While I don’t fully agree with the main points of this short work, partially because of its non- or even anti-Catholic approach, many of the smaller points, and the overarching message, that Jesus’ political end goal would probably be a very subsidiarity-heavy system, still rings true. Recommended.

Mystery of the Magi: The Quest to Identify the Three Wise Men

I just finished reading this to my wife over Advent and really enjoyed it. While focusing on the story of the Wise Men who visited Jesus after his birth, it covers other related topics as well, like the historicity of the Christmas story. Recommended.

Redemptoris custos

Another of Pope St JPII’s writings, this one focused on St Joseph, adoptive father of Jesus, and how he’s a model of a loving father. Recommended to all dads.


John Hodgman’s writing is fun to read and really makes a good casual relaxation-type perusal. Perfect for, shockingly enough, vacation-time reading. Highly recommended.

Veritatis splendor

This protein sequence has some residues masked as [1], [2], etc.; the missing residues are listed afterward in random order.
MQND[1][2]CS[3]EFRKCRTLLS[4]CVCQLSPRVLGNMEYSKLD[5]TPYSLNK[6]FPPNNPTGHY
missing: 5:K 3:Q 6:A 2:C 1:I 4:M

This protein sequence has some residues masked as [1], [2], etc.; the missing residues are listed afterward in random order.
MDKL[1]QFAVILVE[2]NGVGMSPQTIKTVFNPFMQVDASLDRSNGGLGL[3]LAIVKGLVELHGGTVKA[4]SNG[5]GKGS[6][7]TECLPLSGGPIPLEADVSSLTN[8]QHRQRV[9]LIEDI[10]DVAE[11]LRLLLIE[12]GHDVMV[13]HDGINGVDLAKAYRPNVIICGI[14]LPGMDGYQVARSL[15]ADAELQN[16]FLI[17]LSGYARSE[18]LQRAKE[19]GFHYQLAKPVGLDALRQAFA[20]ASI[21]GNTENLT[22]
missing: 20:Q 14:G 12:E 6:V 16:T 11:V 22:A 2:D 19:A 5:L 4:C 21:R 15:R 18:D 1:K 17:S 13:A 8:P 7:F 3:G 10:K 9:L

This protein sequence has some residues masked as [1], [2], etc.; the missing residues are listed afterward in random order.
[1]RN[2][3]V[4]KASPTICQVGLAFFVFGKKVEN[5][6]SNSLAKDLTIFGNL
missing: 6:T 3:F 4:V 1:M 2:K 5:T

This one of Pope Saint JPII’s letters was a bit over my head, but I read it in a group of smart guys and basically let them explain it to me. It covers things like moral relativism, natural law, and the role of the Church in moral theology. Recommended.

White Fragility

A must-read for all white people who think they aren’t racist. There, I said it. This book does a good job of showing how, while you or I might not think that we are racist, we are all part of a system that is built on racist ideals and we should do what we can to avoid cooperating with them. Highly recommended.

The Bible

I also took the opportunity to read, throughout the year and in a non-linear fashion, the complete Bible. This is the third time I’ve read a copy of the Bible from cover-to-cover, but the first time in this particular translation (NABRE, one of the ones commonly used in the Catholic Church) and the first time reading the entirety of the deuterocanonical books. It was great to see things unfold from a Catholic perspective and catch yet more things that make more sense from a Catholic perspective (versus a Protestant one) than what I already was aware of. Highly recommended, of course.

Rerum novarum

One more papal encyclical, this one by Pope Leo XIII. I think this is my favourite encyclical that I've read. The English title is Rights and Duties of Capital and Labor, and it covers various moral issues with economics. Highly recommended.

2020’s Goal

While I haven’t nailed down exactly what I hope to read, I will be focusing on The Expanse series on the fiction side, and probably a mix of socio-economic and religious nonfiction, with a total goal of 3.2 million words. Going from a conservative estimate of 250 words/minute, that’s about 35 minutes of reading per day.